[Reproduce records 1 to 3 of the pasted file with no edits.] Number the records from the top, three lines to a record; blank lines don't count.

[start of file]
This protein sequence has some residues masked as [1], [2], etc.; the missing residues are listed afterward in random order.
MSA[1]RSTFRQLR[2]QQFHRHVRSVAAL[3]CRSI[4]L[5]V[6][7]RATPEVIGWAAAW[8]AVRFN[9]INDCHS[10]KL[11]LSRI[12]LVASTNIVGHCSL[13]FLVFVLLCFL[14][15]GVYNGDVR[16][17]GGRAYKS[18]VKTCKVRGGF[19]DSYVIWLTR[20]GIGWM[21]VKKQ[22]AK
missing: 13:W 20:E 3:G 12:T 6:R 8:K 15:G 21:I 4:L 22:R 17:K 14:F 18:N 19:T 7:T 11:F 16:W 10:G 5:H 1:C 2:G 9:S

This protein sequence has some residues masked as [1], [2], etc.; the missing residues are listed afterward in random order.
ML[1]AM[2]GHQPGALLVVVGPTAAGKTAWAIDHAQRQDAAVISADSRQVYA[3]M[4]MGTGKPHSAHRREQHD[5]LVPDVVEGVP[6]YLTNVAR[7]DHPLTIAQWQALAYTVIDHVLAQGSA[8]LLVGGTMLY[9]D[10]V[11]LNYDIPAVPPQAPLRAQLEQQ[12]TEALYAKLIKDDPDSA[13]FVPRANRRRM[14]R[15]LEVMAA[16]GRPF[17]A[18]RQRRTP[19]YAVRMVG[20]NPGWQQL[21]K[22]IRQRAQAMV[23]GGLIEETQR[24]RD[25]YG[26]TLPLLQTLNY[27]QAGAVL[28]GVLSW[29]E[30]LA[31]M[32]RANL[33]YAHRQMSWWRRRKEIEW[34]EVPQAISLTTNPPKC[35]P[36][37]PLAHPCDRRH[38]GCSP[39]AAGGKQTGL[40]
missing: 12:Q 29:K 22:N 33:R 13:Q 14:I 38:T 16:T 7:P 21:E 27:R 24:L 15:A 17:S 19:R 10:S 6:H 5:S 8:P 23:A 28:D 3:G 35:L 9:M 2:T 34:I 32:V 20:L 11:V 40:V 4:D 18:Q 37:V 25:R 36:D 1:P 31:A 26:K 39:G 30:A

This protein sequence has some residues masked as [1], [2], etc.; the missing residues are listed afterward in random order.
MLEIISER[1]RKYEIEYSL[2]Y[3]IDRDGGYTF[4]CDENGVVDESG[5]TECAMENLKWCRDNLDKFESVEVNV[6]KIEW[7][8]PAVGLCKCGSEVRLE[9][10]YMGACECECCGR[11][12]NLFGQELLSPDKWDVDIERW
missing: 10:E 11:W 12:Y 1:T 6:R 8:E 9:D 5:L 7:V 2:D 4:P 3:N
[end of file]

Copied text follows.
This protein sequence has some residues masked as [1], [2], etc.; the missing residues are listed afterward in random order.
MSA[1]RSTFRQLR[2]QQFHRHVRSVAAL[3]CRSI[4]L[5]V[6][7]RATPEVIGWAAAW[8]AVRFN[9]INDCHS[10]KL[11]LSRI[12]LVASTNIVGHCSL[13]FLVFVLLCFL[14][15]GVYNGDVR[16][17]GGRAYKS[18]VKTCKVRGGF[19]DSYVIWLTR[20]GIGWM[21]VKKQ[22]AK
missing: 13:W 20:E 3:G 12:T 6:R 8:K 15:G 21:I 4:L 22:R 17:K 14:F 18:N 19:T 7:T 11:F 16:W 10:G 5:H 1:C 2:G 9:S

This protein sequence has some residues masked as [1], [2], etc.; the missing residues are listed afterward in random order.
ML[1]AM[2]GHQPGALLVVVGPTAAGKTAWAIDHAQRQDAAVISADSRQVYA[3]M[4]MGTGKPHSAHRREQHD[5]LVPDVVEGVP[6]YLTNVAR[7]DHPLTIAQWQALAYTVIDHVLAQGSA[8]LLVGGTMLY[9]D[10]V[11]LNYDIPAVPPQAPLRAQLEQQ[12]TEALYAKLIKDDPDSA[13]FVPRANRRRM[14]R[15]LEVMAA[16]GRPF[17]A[18]RQRRTP[19]YAVRMVG[20]NPGWQQL[21]K[22]IRQRAQAMV[23]GGLIEETQR[24]RD[25]YG[26]TLPLLQTLNY[27]QAGAVL[28]GVLSW[29]E[30]LA[31]M[32]RANL[33]YAHRQMSWWRRRKEIEW[34]EVPQAISLTTNPPKC[35]P[36][37]PLAHPCDRRH[38]GCSP[39]AAGGKQTGL[40]
missing: 12:Q 29:K 22:N 33:R 13:Q 14:I 38:T 16:T 7:P 21:E 27:R 24:L 15:A 17:S 19:R 10:S 6:H 5:S 8:P 23:A 28:D 3:G 35:L 9:M 2:T 34:I 32:V 20:L 11:V 40:V 4:D 18:Q 37:V 25:R 36:D 1:P 31:A 26:K 39:G 30:A

This protein sequence has some residues masked as [1], [2], etc.; the missing residues are listed afterward in random order.
MLEIISER[1]RKYEIEYSL[2]Y[3]IDRDGGYTF[4]CDENGVVDESG[5]TECAMENLKWCRDNLDKFESVEVNV[6]KIEW[7][8]PAVGLCKCGSEVRLE[9][10]YMGACECECCGR[11][12]NLFGQELLSPDKWDVDIERW
missing: 10:E 11:W 12:Y 1:T 6:R 8:E 9:D 5:L 7:V 2:D 4:P 3:N